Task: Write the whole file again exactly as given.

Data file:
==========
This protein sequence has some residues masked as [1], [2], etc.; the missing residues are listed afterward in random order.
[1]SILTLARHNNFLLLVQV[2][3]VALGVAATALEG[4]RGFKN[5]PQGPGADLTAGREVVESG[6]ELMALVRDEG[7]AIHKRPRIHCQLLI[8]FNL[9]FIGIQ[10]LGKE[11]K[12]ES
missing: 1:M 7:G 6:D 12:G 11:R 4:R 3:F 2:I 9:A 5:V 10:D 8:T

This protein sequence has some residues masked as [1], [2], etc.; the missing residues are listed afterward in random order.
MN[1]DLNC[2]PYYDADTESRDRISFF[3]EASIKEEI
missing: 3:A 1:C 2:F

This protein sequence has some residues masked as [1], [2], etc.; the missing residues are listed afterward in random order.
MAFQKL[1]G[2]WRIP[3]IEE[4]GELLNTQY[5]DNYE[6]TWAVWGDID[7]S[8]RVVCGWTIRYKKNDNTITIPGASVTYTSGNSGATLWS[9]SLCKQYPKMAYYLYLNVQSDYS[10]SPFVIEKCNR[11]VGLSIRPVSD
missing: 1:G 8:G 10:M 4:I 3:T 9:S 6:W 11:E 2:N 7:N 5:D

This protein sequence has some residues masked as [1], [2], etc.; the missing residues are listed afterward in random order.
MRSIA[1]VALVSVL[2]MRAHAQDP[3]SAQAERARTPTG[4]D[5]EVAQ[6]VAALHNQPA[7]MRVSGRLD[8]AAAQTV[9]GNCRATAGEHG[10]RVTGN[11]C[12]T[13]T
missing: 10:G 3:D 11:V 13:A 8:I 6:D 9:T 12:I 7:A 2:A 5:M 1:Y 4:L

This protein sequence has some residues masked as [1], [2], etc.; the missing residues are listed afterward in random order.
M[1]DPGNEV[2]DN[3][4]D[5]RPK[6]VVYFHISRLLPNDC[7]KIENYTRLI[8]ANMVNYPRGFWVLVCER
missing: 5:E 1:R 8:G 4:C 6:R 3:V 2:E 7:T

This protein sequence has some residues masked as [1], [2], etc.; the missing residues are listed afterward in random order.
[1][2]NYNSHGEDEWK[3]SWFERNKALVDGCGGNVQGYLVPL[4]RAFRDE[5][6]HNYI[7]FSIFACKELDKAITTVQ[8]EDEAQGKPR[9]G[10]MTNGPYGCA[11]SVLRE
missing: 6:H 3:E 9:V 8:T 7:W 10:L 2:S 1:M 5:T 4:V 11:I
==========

This protein sequence has some residues masked as [1], [2], etc.; the missing residues are listed afterward in random order.
[1]SILTLARHNNFLLLVQV[2][3]VALGVAATALEG[4]RGFKN[5]PQGPGADLTAGREVVESG[6]ELMALVRDEG[7]AIHKRPRIHCQLLI[8]FNL[9]FIGIQ[10]LGKE[11]K[12]ES
missing: 1:M 7:G 6:D 12:G 11:R 4:R 3:F 2:I 9:A 5:V 10:D 8:T

This protein sequence has some residues masked as [1], [2], etc.; the missing residues are listed afterward in random order.
MN[1]DLNC[2]PYYDADTESRDRISFF[3]EASIKEEI
missing: 3:A 1:C 2:F

This protein sequence has some residues masked as [1], [2], etc.; the missing residues are listed afterward in random order.
MAFQKL[1]G[2]WRIP[3]IEE[4]GELLNTQY[5]DNYE[6]TWAVWGDID[7]S[8]RVVCGWTIRYKKNDNTITIPGASVTYTSGNSGATLWS[9]SLCKQYPKMAYYLYLNVQSDYS[10]SPFVIEKCNR[11]VGLSIRPVSD
missing: 1:G 8:G 10:M 4:I 3:T 9:S 6:W 11:E 2:N 7:N 5:D

This protein sequence has some residues masked as [1], [2], etc.; the missing residues are listed afterward in random order.
MRSIA[1]VALVSVL[2]MRAHAQDP[3]SAQAERARTPTG[4]D[5]EVAQ[6]VAALHNQPA[7]MRVSGRLD[8]AAAQTV[9]GNCRATAGEHG[10]RVTGN[11]C[12]T[13]T
missing: 10:G 3:D 11:V 13:A 8:I 6:D 9:T 12:I 7:A 2:A 5:M 1:Y 4:L

This protein sequence has some residues masked as [1], [2], etc.; the missing residues are listed afterward in random order.
M[1]DPGNEV[2]DN[3][4]D[5]RPK[6]VVYFHISRLLPNDC[7]KIENYTRLI[8]ANMVNYPRGFWVLVCER
missing: 5:E 1:R 8:G 4:C 6:R 3:V 2:E 7:T

This protein sequence has some residues masked as [1], [2], etc.; the missing residues are listed afterward in random order.
[1][2]NYNSHGEDEWK[3]SWFERNKALVDGCGGNVQGYLVPL[4]RAFRDE[5][6]HNYI[7]FSIFACKELDKAITTVQ[8]EDEAQGKPR[9]G[10]MTNGPYGCA[11]SVLRE
missing: 6:H 3:E 9:V 8:T 7:W 10:L 2:S 1:M 5:T 4:V 11:I